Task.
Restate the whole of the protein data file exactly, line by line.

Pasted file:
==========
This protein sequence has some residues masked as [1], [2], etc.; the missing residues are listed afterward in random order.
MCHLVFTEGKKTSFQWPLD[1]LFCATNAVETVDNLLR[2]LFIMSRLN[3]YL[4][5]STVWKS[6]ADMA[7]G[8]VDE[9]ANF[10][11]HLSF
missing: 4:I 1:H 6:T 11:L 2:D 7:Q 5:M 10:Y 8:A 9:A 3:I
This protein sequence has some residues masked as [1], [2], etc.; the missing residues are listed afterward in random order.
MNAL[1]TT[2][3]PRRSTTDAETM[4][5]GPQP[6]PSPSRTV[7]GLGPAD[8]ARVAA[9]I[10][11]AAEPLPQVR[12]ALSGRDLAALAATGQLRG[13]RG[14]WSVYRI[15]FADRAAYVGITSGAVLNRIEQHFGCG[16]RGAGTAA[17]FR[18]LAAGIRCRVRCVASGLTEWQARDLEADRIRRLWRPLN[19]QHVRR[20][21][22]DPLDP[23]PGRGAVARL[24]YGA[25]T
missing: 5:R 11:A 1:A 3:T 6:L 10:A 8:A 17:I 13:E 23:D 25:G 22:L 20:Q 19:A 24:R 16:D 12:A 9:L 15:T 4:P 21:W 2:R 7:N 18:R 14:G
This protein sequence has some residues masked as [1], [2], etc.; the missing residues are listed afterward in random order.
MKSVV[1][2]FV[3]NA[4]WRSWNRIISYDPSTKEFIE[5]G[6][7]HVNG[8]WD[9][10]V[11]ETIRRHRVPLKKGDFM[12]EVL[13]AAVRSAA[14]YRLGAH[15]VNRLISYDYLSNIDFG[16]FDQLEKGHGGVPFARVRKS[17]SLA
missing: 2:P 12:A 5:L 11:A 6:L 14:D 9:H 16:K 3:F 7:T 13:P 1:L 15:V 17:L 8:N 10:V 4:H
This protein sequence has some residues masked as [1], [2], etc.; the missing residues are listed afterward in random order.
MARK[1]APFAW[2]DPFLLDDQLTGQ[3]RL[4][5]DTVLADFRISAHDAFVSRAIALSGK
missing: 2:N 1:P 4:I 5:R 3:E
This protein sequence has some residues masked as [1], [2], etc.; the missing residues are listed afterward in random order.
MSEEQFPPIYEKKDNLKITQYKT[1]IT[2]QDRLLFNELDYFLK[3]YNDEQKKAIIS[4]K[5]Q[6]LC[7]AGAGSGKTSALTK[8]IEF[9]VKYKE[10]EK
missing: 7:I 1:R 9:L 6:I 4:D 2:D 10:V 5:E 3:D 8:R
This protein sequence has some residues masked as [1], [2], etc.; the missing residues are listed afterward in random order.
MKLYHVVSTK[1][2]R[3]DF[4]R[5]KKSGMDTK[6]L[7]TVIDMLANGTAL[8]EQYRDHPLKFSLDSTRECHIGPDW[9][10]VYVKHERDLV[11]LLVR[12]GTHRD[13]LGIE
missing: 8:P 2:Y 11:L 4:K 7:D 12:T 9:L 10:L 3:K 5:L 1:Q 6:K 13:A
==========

This protein sequence has some residues masked as [1], [2], etc.; the missing residues are listed afterward in random order.
MCHLVFTEGKKTSFQWPLD[1]LFCATNAVETVDNLLR[2]LFIMSRLN[3]YL[4][5]STVWKS[6]ADMA[7]G[8]VDE[9]ANF[10][11]HLSF
missing: 4:I 1:H 6:T 11:L 2:D 7:Q 5:M 10:Y 8:A 9:A 3:I
This protein sequence has some residues masked as [1], [2], etc.; the missing residues are listed afterward in random order.
MNAL[1]TT[2][3]PRRSTTDAETM[4][5]GPQP[6]PSPSRTV[7]GLGPAD[8]ARVAA[9]I[10][11]AAEPLPQVR[12]ALSGRDLAALAATGQLRG[13]RG[14]WSVYRI[15]FADRAAYVGITSGAVLNRIEQHFGCG[16]RGAGTAA[17]FR[18]LAAGIRCRVRCVASGLTEWQARDLEADRIRRLWRPLN[19]QHVRR[20][21][22]DPLDP[23]PGRGAVARL[24]YGA[25]T
missing: 5:R 11:A 1:A 3:T 6:L 10:A 8:A 17:I 13:E 23:D 25:G 22:L 20:Q 19:A 24:R 16:D 12:A 9:L 15:T 4:P 21:W 2:R 7:N 18:R 14:G
This protein sequence has some residues masked as [1], [2], etc.; the missing residues are listed afterward in random order.
MKSVV[1][2]FV[3]NA[4]WRSWNRIISYDPSTKEFIE[5]G[6][7]HVNG[8]WD[9][10]V[11]ETIRRHRVPLKKGDFM[12]EVL[13]AAVRSAA[14]YRLGAH[15]VNRLISYDYLSNIDFG[16]FDQLEKGHGGVPFARVRKS[17]SLA
missing: 2:P 12:A 5:L 11:A 6:L 14:D 9:H 16:K 3:F 7:T 13:P 1:L 15:V 17:L 8:N 10:V 4:H
This protein sequence has some residues masked as [1], [2], etc.; the missing residues are listed afterward in random order.
MARK[1]APFAW[2]DPFLLDDQLTGQ[3]RL[4][5]DTVLADFRISAHDAFVSRAIALSGK
missing: 2:N 1:P 4:I 5:R 3:E
This protein sequence has some residues masked as [1], [2], etc.; the missing residues are listed afterward in random order.
MSEEQFPPIYEKKDNLKITQYKT[1]IT[2]QDRLLFNELDYFLK[3]YNDEQKKAIIS[4]K[5]Q[6]LC[7]AGAGSGKTSALTK[8]IEF[9]VKYKE[10]EK
missing: 7:I 1:R 9:L 6:I 4:D 2:D 10:V 5:E 3:D 8:R
This protein sequence has some residues masked as [1], [2], etc.; the missing residues are listed afterward in random order.
MKLYHVVSTK[1][2]R[3]DF[4]R[5]KKSGMDTK[6]L[7]TVIDMLANGTAL[8]EQYRDHPLKFSLDSTRECHIGPDW[9][10]VYVKHERDLV[11]LLVR[12]GTHRD[13]LGIE
missing: 8:P 2:Y 11:L 4:K 7:D 12:T 9:L 10:L 3:K 5:L 1:Q 6:K 13:A